26 July 2017 – Today in #AnimalsofCikananga: Amazing, Sunda slow loris (Nycticebus coucang) IUCN: Vulnerable and also in Cikananaga: Javan Slow Lorises (Nycticebus javanicus) IUCN: Critically Endangered

Slowlorisses wanicare cikananga Wanicare clinic

There are many Slow lorrises in Cikanaga from Java and Sumatra. In the last years large numbers arrived in Cikananga, and often the scenes were very disturbing: Boxes full of lorrises where some of them already died and most others in terrible condition. Many did not make the first weeks because they simply could not recover from the trauma.

Poachers and traders simply get as much as possible, and don’t care that a fair percentage dies in agony. Especially the Javan Species is very much in trouble because of shrinking habitats and hunting for the illegal trade. They are categorised as Critically endangered. The peak in trade was sparked by YouTube video’s that showed lorrises being “cute” as people tickle them, but the reality is that although to the uninformed eye it looks cute, these slow lorrises are terrified and hold their defence pose. To be clear: Slow lorrises are impossible to keep as a pet.

To “make them pets” poacher often cut their teeth. Many slow lorrises in Cikananga have this problem, like Amazing. It keeps them from a return to the wild as they are not able to eat the diet they can find in their habitat. In the meanwhile we provide a permanent sanctuary for them and we work on releases for the ones that are physically fit with other organizations. We are very happy that with the help of a sponsor we realized spacious enclosures in the last year. This facilitates the rehabilitation process for the releasable individuals as well guarantee animal welfare for the ones that stay in Cikananga.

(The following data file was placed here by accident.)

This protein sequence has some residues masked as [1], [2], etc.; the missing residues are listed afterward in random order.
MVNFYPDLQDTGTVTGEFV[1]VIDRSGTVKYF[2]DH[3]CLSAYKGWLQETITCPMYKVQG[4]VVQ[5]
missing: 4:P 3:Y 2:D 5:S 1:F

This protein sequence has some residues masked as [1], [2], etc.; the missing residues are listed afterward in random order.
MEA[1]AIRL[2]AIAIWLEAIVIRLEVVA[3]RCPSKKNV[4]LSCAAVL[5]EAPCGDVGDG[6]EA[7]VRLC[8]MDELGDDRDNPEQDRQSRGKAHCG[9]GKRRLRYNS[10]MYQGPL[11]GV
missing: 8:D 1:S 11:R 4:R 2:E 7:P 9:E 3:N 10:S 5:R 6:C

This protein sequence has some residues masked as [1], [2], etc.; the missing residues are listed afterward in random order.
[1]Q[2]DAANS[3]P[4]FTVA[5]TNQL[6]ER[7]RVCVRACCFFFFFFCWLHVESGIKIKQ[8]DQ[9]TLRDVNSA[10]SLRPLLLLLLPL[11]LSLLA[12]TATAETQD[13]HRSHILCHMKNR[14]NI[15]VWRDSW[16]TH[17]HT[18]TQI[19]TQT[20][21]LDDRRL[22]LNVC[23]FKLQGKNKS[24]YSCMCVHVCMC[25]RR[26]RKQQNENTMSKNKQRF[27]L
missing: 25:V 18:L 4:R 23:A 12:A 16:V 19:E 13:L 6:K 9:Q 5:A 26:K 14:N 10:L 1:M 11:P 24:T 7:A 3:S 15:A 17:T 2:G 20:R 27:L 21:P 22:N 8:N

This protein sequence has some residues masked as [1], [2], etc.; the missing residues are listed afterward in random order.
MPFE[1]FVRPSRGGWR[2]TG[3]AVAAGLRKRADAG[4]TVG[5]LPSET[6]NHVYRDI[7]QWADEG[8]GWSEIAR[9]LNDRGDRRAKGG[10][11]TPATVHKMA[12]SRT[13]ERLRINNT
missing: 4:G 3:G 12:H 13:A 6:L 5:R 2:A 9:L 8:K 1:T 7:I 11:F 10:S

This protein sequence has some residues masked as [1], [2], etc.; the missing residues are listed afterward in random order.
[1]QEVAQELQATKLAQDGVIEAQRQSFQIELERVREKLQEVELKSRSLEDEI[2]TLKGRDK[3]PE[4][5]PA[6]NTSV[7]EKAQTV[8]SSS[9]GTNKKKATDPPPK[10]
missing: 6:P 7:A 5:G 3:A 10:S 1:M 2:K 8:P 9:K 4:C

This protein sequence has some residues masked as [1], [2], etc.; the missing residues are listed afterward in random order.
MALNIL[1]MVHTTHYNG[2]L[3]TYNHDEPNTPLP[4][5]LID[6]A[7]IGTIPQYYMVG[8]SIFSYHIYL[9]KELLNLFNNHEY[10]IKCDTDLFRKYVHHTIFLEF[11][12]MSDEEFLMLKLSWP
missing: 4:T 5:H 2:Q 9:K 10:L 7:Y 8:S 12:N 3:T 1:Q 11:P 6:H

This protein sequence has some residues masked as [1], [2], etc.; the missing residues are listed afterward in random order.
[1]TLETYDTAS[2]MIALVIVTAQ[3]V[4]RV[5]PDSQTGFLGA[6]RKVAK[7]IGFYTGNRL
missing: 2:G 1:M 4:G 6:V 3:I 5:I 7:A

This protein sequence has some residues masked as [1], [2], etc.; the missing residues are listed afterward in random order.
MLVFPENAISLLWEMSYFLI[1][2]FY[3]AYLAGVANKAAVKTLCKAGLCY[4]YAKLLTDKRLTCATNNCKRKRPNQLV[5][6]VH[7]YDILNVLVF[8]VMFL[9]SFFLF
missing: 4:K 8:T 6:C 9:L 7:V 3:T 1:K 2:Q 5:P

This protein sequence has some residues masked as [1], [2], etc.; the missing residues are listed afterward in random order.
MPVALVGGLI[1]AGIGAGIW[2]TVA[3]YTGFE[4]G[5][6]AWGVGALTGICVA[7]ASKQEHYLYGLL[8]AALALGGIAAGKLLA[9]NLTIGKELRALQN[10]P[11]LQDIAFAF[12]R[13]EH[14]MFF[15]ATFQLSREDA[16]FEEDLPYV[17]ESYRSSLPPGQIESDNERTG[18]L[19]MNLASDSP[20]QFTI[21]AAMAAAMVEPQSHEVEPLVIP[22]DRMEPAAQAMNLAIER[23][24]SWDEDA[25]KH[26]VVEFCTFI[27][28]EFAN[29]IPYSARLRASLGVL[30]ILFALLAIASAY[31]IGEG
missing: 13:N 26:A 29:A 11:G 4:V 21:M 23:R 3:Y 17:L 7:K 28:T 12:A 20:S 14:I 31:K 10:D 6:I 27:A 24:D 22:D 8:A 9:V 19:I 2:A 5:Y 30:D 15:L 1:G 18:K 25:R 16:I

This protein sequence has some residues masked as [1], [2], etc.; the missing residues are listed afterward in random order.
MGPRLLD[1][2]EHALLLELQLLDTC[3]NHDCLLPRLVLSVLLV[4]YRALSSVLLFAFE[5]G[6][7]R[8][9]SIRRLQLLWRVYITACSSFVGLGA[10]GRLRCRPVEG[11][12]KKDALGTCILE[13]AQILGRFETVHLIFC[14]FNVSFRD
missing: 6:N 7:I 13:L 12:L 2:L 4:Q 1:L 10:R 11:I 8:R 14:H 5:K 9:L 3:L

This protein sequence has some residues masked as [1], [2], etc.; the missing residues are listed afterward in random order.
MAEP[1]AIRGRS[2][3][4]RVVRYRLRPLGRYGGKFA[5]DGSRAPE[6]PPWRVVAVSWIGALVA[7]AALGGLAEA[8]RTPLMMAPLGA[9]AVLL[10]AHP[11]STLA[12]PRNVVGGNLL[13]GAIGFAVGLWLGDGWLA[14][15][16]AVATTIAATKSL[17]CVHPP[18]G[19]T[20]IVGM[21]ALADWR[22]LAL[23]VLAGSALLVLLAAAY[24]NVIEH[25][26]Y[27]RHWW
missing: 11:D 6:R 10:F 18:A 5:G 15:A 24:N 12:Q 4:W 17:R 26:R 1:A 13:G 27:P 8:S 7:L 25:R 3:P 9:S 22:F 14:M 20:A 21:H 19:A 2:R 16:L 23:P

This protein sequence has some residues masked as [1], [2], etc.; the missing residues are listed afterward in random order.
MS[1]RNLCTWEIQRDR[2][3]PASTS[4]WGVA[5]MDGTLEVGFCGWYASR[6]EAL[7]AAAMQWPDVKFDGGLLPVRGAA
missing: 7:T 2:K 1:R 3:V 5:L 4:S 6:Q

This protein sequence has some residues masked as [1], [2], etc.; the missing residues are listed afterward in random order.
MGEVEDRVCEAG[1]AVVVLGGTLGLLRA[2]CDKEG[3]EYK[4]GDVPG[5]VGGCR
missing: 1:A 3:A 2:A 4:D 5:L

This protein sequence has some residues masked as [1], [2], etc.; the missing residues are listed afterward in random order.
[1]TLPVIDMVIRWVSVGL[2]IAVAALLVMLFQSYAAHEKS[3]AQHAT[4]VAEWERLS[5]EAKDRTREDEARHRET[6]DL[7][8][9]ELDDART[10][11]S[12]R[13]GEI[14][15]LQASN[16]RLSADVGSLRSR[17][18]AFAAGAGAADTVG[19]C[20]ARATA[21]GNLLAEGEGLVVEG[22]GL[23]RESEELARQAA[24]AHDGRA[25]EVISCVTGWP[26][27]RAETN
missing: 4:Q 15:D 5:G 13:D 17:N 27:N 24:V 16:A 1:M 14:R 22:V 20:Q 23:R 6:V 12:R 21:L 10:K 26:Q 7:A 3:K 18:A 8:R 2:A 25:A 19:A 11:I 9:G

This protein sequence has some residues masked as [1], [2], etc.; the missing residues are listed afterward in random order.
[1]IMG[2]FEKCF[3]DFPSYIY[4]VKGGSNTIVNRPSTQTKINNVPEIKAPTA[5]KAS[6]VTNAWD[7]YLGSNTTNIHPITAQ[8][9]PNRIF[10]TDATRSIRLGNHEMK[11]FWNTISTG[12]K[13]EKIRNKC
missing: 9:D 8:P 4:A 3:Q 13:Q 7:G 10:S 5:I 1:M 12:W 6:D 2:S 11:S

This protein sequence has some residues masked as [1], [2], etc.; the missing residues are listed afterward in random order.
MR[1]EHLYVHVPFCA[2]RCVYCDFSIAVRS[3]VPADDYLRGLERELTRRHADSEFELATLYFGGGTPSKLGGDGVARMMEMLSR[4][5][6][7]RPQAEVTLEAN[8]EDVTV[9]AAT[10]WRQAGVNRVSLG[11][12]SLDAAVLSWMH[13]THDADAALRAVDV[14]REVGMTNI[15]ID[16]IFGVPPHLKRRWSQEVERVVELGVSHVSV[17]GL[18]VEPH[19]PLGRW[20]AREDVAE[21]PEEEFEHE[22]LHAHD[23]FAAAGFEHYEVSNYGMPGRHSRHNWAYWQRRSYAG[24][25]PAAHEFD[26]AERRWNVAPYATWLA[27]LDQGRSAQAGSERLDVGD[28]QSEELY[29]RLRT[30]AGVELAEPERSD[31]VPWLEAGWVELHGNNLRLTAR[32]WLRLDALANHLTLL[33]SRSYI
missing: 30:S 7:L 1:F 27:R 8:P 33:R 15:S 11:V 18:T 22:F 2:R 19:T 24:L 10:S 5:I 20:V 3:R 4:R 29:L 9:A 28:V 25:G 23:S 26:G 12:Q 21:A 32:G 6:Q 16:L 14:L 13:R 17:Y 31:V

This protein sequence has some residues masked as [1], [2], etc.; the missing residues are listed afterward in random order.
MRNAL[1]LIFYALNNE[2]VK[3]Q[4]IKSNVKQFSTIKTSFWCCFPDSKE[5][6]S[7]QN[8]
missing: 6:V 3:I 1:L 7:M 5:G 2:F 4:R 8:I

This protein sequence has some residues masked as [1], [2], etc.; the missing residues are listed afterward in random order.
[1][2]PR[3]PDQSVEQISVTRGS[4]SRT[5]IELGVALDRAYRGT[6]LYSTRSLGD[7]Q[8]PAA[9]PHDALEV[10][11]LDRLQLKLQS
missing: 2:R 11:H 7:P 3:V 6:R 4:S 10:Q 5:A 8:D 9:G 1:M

Photo by Jonathan Beilby

In the July and August of this year we share a series of photo’s we call #AnimalsofCikananga. With this series we hope to give some insights and backgrounds on the rescued animals that are here in Cikananga and are so typical for the many challenges wild animals face in Indonesia.

Of course, we also hope to raise some extra attention to the work we do for the animals, the –very often-  tragic situations and hope to find some help, financially or otherwise. Please like, share, tag and tell your friends, and help us save the wildlife: http://www.wanicare.com/how-to-help/donations

 

Today in #AnimalsofCikananga: Gerald, Indian Muntjak

22 July 2017 – Today in #AnimalsofCikananga: Gerald, Indian Muntjak, (Muntiacus muntjak) IUCN: Least concerned

 

Deer Wanicare 2017

 

Also known as the Red Muntjak or the Barking Deer this individual, Gerald arrived in 2015. Not much in know about his background but the good thing is that we know more about his future, and that’s maybe even more important. Gerald is part of a release program in the south-west of Java: The Cikepuh Reserve.

Like many habitats, this area has suffered much in the last decades from deforestation, hunting and grazing from cattle, but with new efforts to restore and protect this reserve we plan releases for different animals in the coming months. That makes us happy, as well the animals involved like Gerald. Of course we will inform you when the releases start.

In the July and August of this year we share a series of photo’s we call #AnimalsofCikananga. With this series we hope to give some insights and backgrounds on the rescued animals that are here in Cikananga and are so typical for the many challenges wild animals face in Indonesia.

Of course, we also hope to raise some extra attention to the work we do for the animals, the –very often- tragic situations and hope to find some help, financially or otherwise. Please like, share, tag and tell your friends, and help us save the wildlife: http://www.wanicare.com/how-to-help/donations

Photo by Jonathan J-Dawg Beilby

Today in #AnimalsofCikananga: Foo-foo, Western Tarsier

Today in #AnimalsofCikananga: Foo-foo, a Western Tarsier (Cephalopachus bancanus) IUCN status: Vunerable